Ugh, no pretty pictures about that. I am just sitting down from my attempt to detox the house, sanitize the floors and carpets and couches and curtains and kids clothing and trying to rid our home of eau de kennel.
Here, pictured above, is one of the Hades beasts we were charged with. Now multiply that mug by three. THREE OF THEM. Three, all equally demonic in their ability to run away, poo upon anything cotton-based and pee upon just plain anything. Three extra dogs. Add in the blind pug we already fight to keep alive it makes FOUR little DOGS in one house.
As Charlie observed, "there was more poop than a poop store." (Oh, you've never been to one of those fine shops? Well let me tell you, they're not for the faint of heart.)
In preparation for the three-dog nightmare I removed all the rugs from the main floor of the house and blocked off any carpeted rooms. Or I thought I had. There'd be a bath mat here, a rag rug there, or a baby blanket that resembled a rug and those four-legged evil masterminds would soil it in really record time. By the second day I had everything fabric-ish off the floor. This kinked the dogs sensibilities. "What are we to pee upon?" they seemed to ask themselves and for a brief hour, they all succumbed to using the grass.
But then the kids returned from school and in proper kid fashion flung backpacks and coats and drawings of Br-unnies (that's a bunny mixed with a bird and very fashionable with the 3rd grade sect) upon the floor. The dogs smiled and got to work.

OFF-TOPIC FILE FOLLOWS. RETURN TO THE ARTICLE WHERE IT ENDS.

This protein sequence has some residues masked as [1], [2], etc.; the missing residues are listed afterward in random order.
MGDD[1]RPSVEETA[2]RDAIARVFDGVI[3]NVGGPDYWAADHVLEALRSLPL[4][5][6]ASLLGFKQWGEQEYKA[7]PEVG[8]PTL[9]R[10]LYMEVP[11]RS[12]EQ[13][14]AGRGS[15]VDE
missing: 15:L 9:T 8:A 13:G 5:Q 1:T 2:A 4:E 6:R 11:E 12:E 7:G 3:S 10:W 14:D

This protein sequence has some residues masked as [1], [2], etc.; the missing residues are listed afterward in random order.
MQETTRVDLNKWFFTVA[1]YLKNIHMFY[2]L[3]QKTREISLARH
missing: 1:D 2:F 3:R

By day three I'd resorted to throwing down extra sheets and drop cloths over almost every surface. I, a college-educated adult, could outsmart these urine-dribbling monsters. I would direct their pottying onto cottons which I could wash.
Or throw away. That's really what ended up happening. And I think the dogs know that they can chalk up a win for that. When I was in the heat of the battle, desperate to keep my toddler from waddling throw dog filth, I thought I was winning as I whisked away sheet after sheet and for a brief moment had a clean haven. But when my dogsitting duties were done and I looked at the pile of soiled sheets on the deck...
What was the next step? I could shake out the little dried turdlettes and then throw the sheets into the washing machine...? Then in the very next load do the kids shirts? I couldn't do it. I briefly considerd going to a laundromat. Whomever used the machine after me would never even know the foulness that went on before them. When I was newly married and dirt-poor living in New York I had to use a laundromat. We were doing really hard, filthy manual labor repairing a decrepit rowhouse out there and I swear to you that my sooty-grey work clothes came out of those laundromat machines dirtier than when they went in.
Now I know that I must have always gotten the machine previously used by some poor soul on dogsitting duty.
But now the week is done and the extra dogs are gone. It cost me many loads of laundry, all my drop cloths, quite a few rugs and a costco-sized box of paper towels, but only one Saturday was ruined as the whole neighborhood worked to track down that one lucky dog-catcher who, in his own words, "had never caught one this small and my dispatcher was really hoping she could keep it."
Ahh, I am free.
And ahh, I am now breathing deeply of air that is not canine-tainted. My home smells like oranges and vanilla right now. And I guess that's the happy end to this tale. You must endure stench to be able to enjoy pleasant. That's in the Bible somewhere, isn't it?
Okay, love didn't exactly steam its way out of my pot, but after the week of stink, the heavenly aroma of oranges and vanilla ranked right up there with adoration.